10. The method of claim 1, wherein the knowledge-based data provides a forewarning of bearing failure from vibration data and motor power data.
11. The method of claim 1, wherein the knowledge-based data provides a measure of imbalance and misalignment in a motor-driven pump from electrical power data.
12. The method of claim 1, wherein the knowledge-based data includes a detection of motor faults from vibration data and electrical power data.
13. The method of claim 1, wherein the knowledge-based data includes a detection of a progressively larger crack in a rotating blade from vibration data and electrical power data.
14. The method of claim 1, wherein the knowledge-based data include a detection of progressively larger drill bit wear from spindle-motor current data.
15. The method of claim 1, wherein the knowledge-based data include a detection of different states of balance and unbalance for a centrifugal pump from motor power data.
16. The method of claim 1, wherein the knowledge-based data include a forewarning indication of structural failure due to cracking from time-serial stress data and strain data.
17. A knowledge-based computer system for simultaneously processing different categories of source data into informational data, and then processing different groups of informational data into knowledge-based data, the computer comprising:
a memory for storing a plurality of sets of source data within a first category of data for at least one test subject or process;
a first occurrence of a first-tier computer program executing on a first computer in the system for processing the sets of source data within the first category utilizing executing on a first computer in the system to produce a first group of informational data;
a second occurrence of a first-tier computer program executing on either the first computer or another computer in the computer system for processing the sets of source data within a second category to produce a second group of informational data;
a second-tier computer program executing on either the first computer or another computer for processing the first and second groups of information to produce knowledge-based data;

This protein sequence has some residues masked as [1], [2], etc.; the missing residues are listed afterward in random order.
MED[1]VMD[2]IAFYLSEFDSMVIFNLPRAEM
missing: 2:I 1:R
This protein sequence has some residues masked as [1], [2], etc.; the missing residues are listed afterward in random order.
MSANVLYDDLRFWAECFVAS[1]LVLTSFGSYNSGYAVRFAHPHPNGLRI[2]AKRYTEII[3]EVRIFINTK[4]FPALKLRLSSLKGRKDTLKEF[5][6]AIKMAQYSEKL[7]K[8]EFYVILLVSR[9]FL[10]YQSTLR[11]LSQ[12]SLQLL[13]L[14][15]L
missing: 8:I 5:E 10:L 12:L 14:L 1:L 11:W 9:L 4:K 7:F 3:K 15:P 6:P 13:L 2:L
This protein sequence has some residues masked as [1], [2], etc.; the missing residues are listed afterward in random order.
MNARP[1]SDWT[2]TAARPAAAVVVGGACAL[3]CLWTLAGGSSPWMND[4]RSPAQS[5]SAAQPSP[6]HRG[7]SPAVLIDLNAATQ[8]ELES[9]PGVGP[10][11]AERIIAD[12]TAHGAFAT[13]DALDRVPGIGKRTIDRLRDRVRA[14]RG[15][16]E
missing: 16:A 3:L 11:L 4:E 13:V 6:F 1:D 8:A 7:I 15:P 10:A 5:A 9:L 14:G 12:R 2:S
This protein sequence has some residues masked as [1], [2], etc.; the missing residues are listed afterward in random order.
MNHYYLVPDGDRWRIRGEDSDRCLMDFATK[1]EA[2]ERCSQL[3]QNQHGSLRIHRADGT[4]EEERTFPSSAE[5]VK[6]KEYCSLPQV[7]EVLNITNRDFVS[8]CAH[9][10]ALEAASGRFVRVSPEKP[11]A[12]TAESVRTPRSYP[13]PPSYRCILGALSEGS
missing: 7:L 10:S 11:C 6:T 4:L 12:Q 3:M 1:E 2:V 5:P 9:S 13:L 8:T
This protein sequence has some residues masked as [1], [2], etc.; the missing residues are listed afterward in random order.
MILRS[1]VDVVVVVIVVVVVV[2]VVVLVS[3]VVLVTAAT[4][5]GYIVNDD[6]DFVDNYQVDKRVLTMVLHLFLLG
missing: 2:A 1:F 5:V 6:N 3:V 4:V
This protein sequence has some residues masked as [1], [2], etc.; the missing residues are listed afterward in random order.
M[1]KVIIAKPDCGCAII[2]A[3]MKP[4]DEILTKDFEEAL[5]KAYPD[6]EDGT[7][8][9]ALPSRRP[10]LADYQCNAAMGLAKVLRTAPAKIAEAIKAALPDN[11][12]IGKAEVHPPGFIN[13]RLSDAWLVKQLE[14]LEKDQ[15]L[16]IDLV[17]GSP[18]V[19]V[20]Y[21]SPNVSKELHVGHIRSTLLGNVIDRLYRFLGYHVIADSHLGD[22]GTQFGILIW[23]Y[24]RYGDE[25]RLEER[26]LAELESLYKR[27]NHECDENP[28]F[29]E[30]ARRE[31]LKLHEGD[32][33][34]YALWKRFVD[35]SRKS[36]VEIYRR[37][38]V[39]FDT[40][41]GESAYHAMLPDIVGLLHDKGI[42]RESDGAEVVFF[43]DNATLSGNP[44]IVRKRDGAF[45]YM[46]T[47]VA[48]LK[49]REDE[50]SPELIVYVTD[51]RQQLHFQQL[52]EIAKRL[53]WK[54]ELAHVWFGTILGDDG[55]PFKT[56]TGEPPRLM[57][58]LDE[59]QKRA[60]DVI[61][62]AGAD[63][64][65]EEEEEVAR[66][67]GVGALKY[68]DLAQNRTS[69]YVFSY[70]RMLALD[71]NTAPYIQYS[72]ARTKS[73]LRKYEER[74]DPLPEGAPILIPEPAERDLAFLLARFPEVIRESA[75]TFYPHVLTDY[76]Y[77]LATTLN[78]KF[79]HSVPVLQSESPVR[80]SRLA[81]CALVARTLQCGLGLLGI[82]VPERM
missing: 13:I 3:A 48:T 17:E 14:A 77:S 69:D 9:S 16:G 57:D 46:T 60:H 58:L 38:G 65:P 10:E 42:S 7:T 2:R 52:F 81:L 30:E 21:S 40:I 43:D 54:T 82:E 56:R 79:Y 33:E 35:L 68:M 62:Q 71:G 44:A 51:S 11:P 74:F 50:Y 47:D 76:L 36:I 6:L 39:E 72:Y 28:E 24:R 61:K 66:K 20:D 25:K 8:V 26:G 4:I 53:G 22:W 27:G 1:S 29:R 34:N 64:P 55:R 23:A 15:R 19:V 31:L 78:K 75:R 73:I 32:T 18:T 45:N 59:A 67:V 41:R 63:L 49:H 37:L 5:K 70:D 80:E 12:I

a network communication device for transmitting at least one of the source data, the informational data and knowledge-based data from the first computer to a second computer having other source data, informational data or knowledge-based data for evaluation with the data from the first computer.
18. The system of claim 17, wherein the knowledge-based data provides a perceptible indication to a human observer of a forewarning of at least one of: a machine failure and a biomedical event.
19. The system of claim 17, wherein one category of source data relates to signals from a patient's brain, another category of source data relates to signals from a patient's heart, and a third category of source data relates to the patient's lungs.
20. The system of claim 17, wherein the first-tier computer program includes a program sequence for evaluating a group of source data and determining a probability of an occurrence of an event representing information based on said source data, and wherein said first-tier computer program provides an output with the information to the second-level computer program.
21. The system of claim 17, wherein the evaluation by the second computer system of the knowledge-based data from the first computer system is carried out according to rules for complex, hierarchical system modeled on a human brain.
22. The system of claim 17, wherein the rules are at least one of propositional rules, first-order rules, decision trees, fuzzy logic, clustering, neural networking rules or Bayesion networking rules.
23. The system of claim 17, wherein the first-tier computer program and the second-tier computer program are software agent programs.
Description
CROSS-REFERENCE TO RELATED APPLICATION

The benefit of priority based on U.S. Provisional Patent Application No. 60/921,014, filed Mar. 30, 2007, is claimed herein.

STATEMENT REGARDING FEDERALLY SPONSORED RESEARCH

This invention was made with United States Government support under Contract No. DE-AC05-00OR22725 between the United States Department of Energy and UT-Battelle, LLC. The United States Government has certain rights in this invention.

TECHNICAL FIELD